Either do it properly or don't do it at all

Posted by Tory Historian Friday, September 05, 2008 ,

Tory Historian was somewhat underwhelmed by the news that Keira Knightley, one of our least talented young film actresses was going to play the notorious Duchess of Devonshire in a new film, directed by Saul Dibb, whose claim to cinematic fame (if that is what one means) is the 2004 “Bullet Boy”, which somehow escaped Tory Historian’s attention. Apparently it was another gritty, hard-hitting picture of ghetto youth in the East End. It may have been good but it may also have been extremely bad. Either way, it says little about Mr Dibb’s ability to understand history.

Naturally, Tory Historian is not a great fan of the duchess in question, a great Whig hostess and politician manqué. It would seem from the reviews and previews that Mr Dibb has little understanding of the duchess’s importance in history and, indeed, of the entire historical period. Instead, he has produced a film that purports to be the story of Diana, Princess of Wales in beautiful eighteenth century costume.

This is rather a shame because Amanda Foreman’s biography, “Georgiana”, on which the film is supposed to be based, was an extremely readable and well-researched book, even if the author seemed to accept that the Whigs were somehow speaking for the people and in favour of democracy, both notions somewhat anachronistic. She does not make much of it but it keeps bubbling up. Interestingly, Dr Foreman has complained about the Diana link but that has not stopped her from trying to cash in on what she must, presumably see, as a potentially very successful film.

The film, based on reviews and previews, seems to concentrate on the duke’s long-standing affair with the duchess’s friend, Lady Elizabeth Foster and then throws in the duchess’s late and somewhat catastrophic affair with Lord Grey. (Yes, he of the Reform Act in his younger incarnation. Tory Historian was stunned.)

Charles James Fox does get a look-in but nothing seems to be made of Georgiana’s involvement in politics, or of either the American or, more importantly, the French Revolution. One wonders how they deal with the insistent theory that she and Fox had an affair.

What is particularly ridiculous is the repeated reference to the “disturbed” and “unhappy” duchess, just like Diana. Even allowing for the fact that the ultra-skinny and expressionless Keira Knightley can play only disturbed and unhappy (did she bother to look at those wonderful portraits of the duchess, one wonders) this seems a daft way to talk.

There is no evidence for disturbance or unhappiness, except on occasion. Yes, her marriage was arranged and she was very young. That was the normal state of affairs in her circle and she married up, becoming the holder of a very grand title and enormous wealth. Was the marriage happy? Probably not but there was no expectation of that.

There is no evidence that Georgiana did not fit in very well with the rather dissolute Devonshire House way of life, doing what other ladies of her station in life did: spend a great deal of money on clothes and entertainment, drink and gamble, play politics and travel. How is any of that rebellious or going against what society expected from her?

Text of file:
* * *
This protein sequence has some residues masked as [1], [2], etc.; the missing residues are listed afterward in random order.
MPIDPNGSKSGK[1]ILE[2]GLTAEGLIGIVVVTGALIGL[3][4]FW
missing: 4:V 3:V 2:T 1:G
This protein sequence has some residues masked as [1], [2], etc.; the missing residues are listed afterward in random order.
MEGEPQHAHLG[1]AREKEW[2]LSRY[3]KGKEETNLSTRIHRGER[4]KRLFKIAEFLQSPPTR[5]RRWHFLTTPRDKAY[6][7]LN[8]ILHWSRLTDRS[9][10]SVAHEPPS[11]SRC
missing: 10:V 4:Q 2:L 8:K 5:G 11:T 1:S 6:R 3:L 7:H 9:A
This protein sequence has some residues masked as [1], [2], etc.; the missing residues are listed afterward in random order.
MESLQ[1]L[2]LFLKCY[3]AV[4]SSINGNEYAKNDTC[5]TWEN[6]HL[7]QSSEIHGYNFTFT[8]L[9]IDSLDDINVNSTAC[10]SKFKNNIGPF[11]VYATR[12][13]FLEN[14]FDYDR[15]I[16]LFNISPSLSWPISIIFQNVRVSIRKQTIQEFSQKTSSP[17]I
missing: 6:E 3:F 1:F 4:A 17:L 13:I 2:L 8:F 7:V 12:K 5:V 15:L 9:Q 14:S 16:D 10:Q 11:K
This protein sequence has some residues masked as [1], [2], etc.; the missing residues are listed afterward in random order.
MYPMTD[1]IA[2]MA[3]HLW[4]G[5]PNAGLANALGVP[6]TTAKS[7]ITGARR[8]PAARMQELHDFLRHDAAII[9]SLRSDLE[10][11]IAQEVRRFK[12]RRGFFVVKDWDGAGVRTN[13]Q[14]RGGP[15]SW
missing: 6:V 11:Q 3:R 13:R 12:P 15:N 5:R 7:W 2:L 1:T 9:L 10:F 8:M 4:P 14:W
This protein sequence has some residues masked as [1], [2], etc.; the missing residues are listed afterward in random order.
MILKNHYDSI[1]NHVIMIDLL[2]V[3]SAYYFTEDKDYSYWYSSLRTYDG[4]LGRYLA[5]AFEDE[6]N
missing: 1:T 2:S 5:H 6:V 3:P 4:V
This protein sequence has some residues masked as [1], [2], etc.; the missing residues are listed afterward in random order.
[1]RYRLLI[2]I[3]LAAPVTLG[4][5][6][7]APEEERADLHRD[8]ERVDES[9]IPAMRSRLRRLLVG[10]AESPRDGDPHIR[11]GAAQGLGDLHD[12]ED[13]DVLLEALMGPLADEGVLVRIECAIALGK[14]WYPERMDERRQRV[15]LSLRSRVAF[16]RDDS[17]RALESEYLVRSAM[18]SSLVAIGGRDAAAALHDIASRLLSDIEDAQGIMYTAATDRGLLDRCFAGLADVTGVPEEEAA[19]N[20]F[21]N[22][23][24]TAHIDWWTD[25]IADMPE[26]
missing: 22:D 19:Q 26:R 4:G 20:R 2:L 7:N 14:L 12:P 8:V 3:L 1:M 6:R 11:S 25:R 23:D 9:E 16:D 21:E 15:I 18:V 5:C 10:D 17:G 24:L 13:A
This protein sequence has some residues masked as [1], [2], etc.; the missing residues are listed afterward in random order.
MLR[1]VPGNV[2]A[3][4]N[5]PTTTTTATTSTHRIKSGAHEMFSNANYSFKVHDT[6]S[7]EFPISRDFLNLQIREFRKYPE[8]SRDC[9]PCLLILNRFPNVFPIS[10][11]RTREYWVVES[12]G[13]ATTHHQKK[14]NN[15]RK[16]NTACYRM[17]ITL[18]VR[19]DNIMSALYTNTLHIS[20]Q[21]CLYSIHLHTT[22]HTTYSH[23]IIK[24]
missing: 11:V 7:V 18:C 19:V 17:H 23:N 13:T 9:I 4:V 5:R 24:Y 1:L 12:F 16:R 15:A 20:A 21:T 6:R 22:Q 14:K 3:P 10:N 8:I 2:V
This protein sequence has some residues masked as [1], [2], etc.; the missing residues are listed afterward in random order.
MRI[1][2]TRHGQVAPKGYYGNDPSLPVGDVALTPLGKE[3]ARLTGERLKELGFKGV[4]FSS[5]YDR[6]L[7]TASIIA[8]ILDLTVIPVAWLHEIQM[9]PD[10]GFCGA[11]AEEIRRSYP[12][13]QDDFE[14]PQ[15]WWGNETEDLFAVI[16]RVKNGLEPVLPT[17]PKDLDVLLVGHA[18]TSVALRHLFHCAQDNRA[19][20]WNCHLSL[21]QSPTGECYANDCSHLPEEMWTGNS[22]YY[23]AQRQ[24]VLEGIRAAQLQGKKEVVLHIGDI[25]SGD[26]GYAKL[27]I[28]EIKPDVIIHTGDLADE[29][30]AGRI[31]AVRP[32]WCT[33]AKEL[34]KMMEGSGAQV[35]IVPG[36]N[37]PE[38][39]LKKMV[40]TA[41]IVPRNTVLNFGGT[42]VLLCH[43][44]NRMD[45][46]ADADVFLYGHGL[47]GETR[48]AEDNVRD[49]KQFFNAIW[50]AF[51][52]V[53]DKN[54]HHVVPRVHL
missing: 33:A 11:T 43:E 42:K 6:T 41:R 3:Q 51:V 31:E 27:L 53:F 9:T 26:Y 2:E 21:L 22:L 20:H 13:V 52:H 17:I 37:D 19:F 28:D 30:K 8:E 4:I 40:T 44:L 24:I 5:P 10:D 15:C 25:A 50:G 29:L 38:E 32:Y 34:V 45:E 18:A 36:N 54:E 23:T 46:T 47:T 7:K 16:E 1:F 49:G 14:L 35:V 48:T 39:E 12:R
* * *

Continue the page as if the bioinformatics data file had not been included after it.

Her involvement in Whig politics brought all sorts of rather brutal attacks in the Tory press, just as the Whig press attacked brutally ladies who were involved on the other side. Those were not sensitive days.

Her affair with Grey ended badly because she had a child (very bad luck) and her husband refused to have anything to do with her bastard while his own were brought up in the household. This was not necessarily the pattern with all such families so one can feel some compassion. Even more compassion goes out to the duchess because of the painful and disfiguring disease that she suffered from for some years afterwards but it is not clear whether the film deals with that.

Of course, historical films are rarely accurate and often use their theme to comment on other matters. Carol Reed’s “The Young Mr Pitt” simplified a complex biography and emphasised the theme of beleaguered Britain fighting an aggressive Continental empire. It was made during the Second World War, after all.

What is the aim of “Duchess”? Diana is hardly a figure of importance more than ten years after her death, though the sentimentalization of all things public, which many call dianafication is still with us. That has more to do with other people’s attitudes than with her own rather nebulous personality.

Why not try to make a good film out of the Duchess of Devonshire’s spectacularly interesting life story that would not make her into a victim of society and would include all the really scandalous aspects of her life (and her sister’s, the Countess of Bessborough)? Of course, one would have to have someone else play her. Someone who could act and make an attempt to resemble the original.


  1. Anonymous Says:
  2. One film about the same historical period was 'The Madness of King George'. It does try to engage in the politics, but is not nearly as interesting as Amanda Foreman's book.

  3. Anonymous Says:
  4. Keira Knightly is a very weak actress, and too skinny to be really attractive. She is a fashion model plunged into the wrong profession, as so many of them are these days, at least the ones who aren't the result of shameless and egregious nepotism.

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